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If colour is what you seek in a great ’gram photo, then look no further than Amy Toensing’s account. As a National Geographic contributor, she’s travelled all over the world, covering cultures including the cave-dwelling tribe of Papua New Guinea, the Māori of New Zealand, Aboriginal Australians and the Kingdom of Tonga. Her photography has also dealt with issues such as the devastation caused by Hurricane Katrina and Muslim women living in Western culture. Her most recent work features lively landscapes and portraits of women and children in Ecuador.
5. Kevin Frayer
For a feed dedicated to lively snaps of China and its most exciting cityscapes, check out Kevin Frayer’s account. As a freelance photographer for Getty Images, Frayer is currently based in Beijing, where he snaps the different layers of Chinese society and offers his followers a new perspective of the country. What can you expect? Anything. One month he’s photographing drag queens in Guangxi, and the next, he’s in the Altai Mountains in minus-35 degrees.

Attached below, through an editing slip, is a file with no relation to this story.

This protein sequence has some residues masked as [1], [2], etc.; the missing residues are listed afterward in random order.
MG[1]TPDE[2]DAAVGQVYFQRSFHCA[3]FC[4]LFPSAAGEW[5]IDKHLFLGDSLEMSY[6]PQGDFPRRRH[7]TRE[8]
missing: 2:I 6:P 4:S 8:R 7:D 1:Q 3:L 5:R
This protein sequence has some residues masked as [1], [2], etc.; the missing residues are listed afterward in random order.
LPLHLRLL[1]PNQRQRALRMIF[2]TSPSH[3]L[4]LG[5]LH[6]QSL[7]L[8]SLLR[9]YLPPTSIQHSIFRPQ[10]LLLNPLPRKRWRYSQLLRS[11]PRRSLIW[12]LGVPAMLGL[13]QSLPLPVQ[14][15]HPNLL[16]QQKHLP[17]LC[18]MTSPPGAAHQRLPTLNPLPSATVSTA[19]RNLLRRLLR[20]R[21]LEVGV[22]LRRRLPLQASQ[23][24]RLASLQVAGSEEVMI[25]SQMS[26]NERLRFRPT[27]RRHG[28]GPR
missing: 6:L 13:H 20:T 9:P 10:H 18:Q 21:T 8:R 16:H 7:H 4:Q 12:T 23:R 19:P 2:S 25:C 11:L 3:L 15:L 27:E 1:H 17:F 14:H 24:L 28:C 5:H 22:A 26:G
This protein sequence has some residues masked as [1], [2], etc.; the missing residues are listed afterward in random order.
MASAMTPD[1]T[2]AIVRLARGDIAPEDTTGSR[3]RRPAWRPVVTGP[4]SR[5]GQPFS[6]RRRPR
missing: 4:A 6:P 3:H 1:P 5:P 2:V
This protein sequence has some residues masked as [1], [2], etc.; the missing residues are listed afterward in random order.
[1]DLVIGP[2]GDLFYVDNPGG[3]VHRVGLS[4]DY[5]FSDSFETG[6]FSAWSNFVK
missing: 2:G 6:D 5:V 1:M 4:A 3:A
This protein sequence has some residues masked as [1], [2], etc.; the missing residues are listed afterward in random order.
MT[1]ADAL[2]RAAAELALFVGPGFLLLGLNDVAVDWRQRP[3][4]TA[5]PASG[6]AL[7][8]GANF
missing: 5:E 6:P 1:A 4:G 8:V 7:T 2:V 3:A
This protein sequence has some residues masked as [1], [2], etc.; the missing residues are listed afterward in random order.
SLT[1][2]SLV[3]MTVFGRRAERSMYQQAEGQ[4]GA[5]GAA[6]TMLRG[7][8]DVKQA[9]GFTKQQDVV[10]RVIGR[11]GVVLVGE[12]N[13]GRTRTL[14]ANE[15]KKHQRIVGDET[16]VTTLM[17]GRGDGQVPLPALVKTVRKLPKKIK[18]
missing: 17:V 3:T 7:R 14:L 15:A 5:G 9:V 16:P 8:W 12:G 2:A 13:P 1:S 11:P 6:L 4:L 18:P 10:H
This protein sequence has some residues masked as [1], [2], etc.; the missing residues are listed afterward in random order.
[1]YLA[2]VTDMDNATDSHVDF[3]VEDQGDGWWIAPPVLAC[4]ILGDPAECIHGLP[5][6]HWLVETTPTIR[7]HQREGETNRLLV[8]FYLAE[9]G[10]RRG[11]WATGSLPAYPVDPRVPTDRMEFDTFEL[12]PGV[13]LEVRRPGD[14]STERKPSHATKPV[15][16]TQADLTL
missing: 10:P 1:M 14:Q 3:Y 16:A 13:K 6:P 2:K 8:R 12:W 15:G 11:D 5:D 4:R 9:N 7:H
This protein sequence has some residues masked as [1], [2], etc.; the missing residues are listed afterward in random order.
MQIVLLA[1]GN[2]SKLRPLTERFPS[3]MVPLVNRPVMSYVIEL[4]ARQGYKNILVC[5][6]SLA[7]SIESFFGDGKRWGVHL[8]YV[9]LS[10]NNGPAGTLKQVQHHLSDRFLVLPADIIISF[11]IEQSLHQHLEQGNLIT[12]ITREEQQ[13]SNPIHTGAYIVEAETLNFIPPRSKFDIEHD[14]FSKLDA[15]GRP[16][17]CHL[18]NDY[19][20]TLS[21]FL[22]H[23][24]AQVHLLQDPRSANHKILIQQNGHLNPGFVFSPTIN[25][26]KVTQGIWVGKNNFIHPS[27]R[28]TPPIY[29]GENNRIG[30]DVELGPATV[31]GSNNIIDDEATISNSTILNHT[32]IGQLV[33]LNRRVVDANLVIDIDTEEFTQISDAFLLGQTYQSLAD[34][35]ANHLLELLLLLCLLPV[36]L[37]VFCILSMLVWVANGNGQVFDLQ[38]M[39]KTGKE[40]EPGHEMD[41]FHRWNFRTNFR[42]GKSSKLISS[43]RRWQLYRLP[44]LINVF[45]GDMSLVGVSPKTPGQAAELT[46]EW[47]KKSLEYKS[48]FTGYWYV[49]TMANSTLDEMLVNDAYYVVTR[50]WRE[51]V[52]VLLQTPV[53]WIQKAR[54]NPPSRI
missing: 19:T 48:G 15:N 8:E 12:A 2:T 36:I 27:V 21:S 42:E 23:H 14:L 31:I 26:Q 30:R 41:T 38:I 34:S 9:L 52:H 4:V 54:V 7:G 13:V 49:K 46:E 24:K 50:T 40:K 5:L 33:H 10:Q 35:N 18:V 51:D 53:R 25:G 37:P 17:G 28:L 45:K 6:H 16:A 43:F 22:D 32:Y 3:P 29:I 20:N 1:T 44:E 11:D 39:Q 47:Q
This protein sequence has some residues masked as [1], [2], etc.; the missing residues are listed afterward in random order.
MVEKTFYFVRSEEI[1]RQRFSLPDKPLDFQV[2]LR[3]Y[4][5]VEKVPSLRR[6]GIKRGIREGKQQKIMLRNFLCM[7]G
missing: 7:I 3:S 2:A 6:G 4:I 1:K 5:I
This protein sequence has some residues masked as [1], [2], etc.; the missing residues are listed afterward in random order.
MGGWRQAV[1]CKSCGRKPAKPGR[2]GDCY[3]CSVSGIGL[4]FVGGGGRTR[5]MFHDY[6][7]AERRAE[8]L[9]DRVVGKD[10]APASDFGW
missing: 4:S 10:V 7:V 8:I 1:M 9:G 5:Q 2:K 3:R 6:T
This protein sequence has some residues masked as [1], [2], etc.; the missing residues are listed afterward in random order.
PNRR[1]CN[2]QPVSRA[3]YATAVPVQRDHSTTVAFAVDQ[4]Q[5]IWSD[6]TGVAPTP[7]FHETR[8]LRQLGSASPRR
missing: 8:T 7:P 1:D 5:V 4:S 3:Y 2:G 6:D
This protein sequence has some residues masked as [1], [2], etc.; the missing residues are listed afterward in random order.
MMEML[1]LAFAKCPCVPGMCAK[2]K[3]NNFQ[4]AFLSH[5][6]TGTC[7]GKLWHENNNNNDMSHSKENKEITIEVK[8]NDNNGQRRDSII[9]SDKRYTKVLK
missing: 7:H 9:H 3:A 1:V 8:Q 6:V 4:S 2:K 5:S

6. Ed Kashi
“Hidden Under The Indian Sun” a @talkingeyesmedia film, made by @tlaffay and I was featured on @theatlantic today. “As villages in Southeastern India grapple with this hidden disease, it has a severe impact on families and their livelihoods…’Hidden Under the Indian Sun’, follows two women as they encounter this disease in their communities.” In this photo, taken during the time of filming, Laborers prepare the Marakannam salt pan fields for salt harvest near Pondicherry, India on Jan. 21, 2016. #CKD #CKDu #CKDnT #ChronicKidneyDisease #HumanRights #Epidemic #India #viiphoto